He derided Republican put-downs of Obama’s stated intention to negotiate with Iran, noting that diplomacy has always been America’s strength.
“We engaged our allies and prevented country after country from going nuclear,” said Kurtzer.
Among the others making the case for Obama were acting Passaic Mayor and Assemblyman Gary Schaer (Dist. 36), an Orthodox Jew; Larry Sempler, former state chair of the Biden presidential campaign and cochair of the New Jersey Democratic Council; June Fischer of Scotch Plains, the other cochair of the Democratic council and a national committeewoman; and radio talk show host and comedian Sam Greenfield, who has appeared as a commentator on various cable outlets, including CNN and Fox News.
Obama camp ramps up outreach effort in NJ
Assemblywoman Linda Greenstein, right, speaks with some of those attending a program sponsored by the Obama Jewish Community Leadership Committee of New Jersey Sept. 3 at Rutgers University.
Photo by Debra Rubin
ABOUT 40 JEWISH community leaders gathered on Rutgers University’s Douglass campus in New Brunswick Sept. 3 to launch the Obama Jewish Community Leadership Committee.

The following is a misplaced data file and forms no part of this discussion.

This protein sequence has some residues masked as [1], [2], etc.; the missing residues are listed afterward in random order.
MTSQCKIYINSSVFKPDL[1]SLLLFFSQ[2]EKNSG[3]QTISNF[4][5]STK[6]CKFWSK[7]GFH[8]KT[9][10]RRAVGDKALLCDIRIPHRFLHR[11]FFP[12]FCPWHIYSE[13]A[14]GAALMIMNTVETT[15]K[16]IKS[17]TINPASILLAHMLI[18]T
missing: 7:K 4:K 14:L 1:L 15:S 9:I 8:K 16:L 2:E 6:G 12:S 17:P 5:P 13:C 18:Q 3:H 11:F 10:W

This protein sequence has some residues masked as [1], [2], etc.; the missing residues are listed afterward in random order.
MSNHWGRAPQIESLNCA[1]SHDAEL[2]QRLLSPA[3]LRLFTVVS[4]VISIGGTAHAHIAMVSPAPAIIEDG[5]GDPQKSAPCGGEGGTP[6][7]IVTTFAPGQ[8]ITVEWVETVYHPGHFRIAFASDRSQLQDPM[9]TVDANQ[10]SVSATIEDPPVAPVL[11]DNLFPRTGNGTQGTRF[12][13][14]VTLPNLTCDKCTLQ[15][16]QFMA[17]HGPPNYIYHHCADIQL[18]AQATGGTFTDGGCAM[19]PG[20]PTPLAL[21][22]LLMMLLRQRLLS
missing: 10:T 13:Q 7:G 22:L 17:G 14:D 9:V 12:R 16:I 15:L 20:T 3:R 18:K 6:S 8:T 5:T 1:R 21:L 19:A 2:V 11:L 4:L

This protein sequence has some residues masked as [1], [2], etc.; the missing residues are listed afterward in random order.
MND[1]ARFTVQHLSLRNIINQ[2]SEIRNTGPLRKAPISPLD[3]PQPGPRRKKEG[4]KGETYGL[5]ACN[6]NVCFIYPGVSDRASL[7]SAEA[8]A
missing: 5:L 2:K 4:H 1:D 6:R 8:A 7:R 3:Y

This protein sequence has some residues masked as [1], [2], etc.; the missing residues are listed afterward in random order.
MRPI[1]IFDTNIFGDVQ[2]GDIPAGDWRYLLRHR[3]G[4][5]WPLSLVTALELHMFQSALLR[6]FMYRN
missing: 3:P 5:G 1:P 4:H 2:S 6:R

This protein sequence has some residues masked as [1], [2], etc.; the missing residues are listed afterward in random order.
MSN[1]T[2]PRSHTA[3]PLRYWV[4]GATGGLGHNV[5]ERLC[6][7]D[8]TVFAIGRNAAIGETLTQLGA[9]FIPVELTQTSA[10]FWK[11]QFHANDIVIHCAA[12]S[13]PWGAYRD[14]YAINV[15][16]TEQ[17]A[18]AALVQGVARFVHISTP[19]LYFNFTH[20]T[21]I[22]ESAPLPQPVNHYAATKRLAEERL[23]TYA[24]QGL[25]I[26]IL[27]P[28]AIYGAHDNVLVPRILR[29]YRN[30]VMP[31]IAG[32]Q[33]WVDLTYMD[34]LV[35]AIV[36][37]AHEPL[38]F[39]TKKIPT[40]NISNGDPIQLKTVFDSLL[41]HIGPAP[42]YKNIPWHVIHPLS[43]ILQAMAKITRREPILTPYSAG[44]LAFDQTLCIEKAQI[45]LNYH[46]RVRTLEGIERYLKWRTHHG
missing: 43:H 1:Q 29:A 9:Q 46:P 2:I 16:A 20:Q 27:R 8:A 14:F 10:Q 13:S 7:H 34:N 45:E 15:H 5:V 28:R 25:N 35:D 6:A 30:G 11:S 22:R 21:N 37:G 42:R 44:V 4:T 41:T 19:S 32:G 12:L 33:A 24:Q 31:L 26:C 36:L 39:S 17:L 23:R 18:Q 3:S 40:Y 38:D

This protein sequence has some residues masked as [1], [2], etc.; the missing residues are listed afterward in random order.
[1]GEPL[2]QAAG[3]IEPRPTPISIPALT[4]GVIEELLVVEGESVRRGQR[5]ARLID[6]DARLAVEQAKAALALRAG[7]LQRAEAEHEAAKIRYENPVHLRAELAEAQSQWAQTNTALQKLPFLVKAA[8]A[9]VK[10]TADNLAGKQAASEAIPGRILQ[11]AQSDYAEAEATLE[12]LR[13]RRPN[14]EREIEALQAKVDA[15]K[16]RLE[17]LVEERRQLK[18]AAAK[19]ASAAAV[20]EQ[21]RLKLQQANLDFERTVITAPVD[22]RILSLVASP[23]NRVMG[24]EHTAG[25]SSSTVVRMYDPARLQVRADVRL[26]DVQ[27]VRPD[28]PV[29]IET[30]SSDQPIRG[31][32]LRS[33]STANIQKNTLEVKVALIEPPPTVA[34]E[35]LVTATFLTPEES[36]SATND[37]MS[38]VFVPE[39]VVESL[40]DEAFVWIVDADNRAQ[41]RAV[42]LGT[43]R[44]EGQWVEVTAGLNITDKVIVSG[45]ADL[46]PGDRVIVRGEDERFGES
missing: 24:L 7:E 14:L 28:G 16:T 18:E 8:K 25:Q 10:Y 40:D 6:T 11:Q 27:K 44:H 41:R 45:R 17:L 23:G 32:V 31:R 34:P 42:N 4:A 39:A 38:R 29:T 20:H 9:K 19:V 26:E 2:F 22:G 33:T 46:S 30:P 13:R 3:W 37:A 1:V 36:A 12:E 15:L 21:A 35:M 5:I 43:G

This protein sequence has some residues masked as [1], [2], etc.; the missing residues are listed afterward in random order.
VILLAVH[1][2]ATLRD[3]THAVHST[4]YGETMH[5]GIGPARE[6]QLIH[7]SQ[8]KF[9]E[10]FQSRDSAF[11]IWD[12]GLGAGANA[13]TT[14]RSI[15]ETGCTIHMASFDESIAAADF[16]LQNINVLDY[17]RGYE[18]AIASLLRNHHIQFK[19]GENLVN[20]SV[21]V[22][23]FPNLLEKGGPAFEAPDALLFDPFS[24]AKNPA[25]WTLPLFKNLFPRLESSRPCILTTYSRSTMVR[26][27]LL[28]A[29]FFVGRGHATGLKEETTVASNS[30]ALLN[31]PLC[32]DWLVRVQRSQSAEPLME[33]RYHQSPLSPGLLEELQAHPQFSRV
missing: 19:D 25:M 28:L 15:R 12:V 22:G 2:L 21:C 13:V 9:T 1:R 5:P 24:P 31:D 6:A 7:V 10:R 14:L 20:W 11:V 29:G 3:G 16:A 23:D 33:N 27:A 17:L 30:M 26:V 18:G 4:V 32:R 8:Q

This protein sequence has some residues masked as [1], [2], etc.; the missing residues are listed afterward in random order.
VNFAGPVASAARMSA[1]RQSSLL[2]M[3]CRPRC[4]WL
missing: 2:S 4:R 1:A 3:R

The event was a “targeted conversation” about outreach strategy, said Jeremy Goldberg, tristate region Jewish outreach director for Obama for America.
“Working with local volunteers, the campaign went to 16 or 17 cities and areas, including New Jersey, for these grassroots meetings,” Goldberg told NJJN. “This grassroots campaign will continue to play an important role as we ramp up that campaign.”
The program featured Democrats U.S. Sen. Frank Lautenberg; Rep. Steve Rothman of Dist. 9, representing Bergen, Hudson, and Passaic counties; state Sen. Loretta Weinberg of Dist. 37 in Bergen County; and Ambassador Daniel Kurtzer, former U.S. ambassador to Israel and Egypt and chair of the New Jersey-Israel Commission.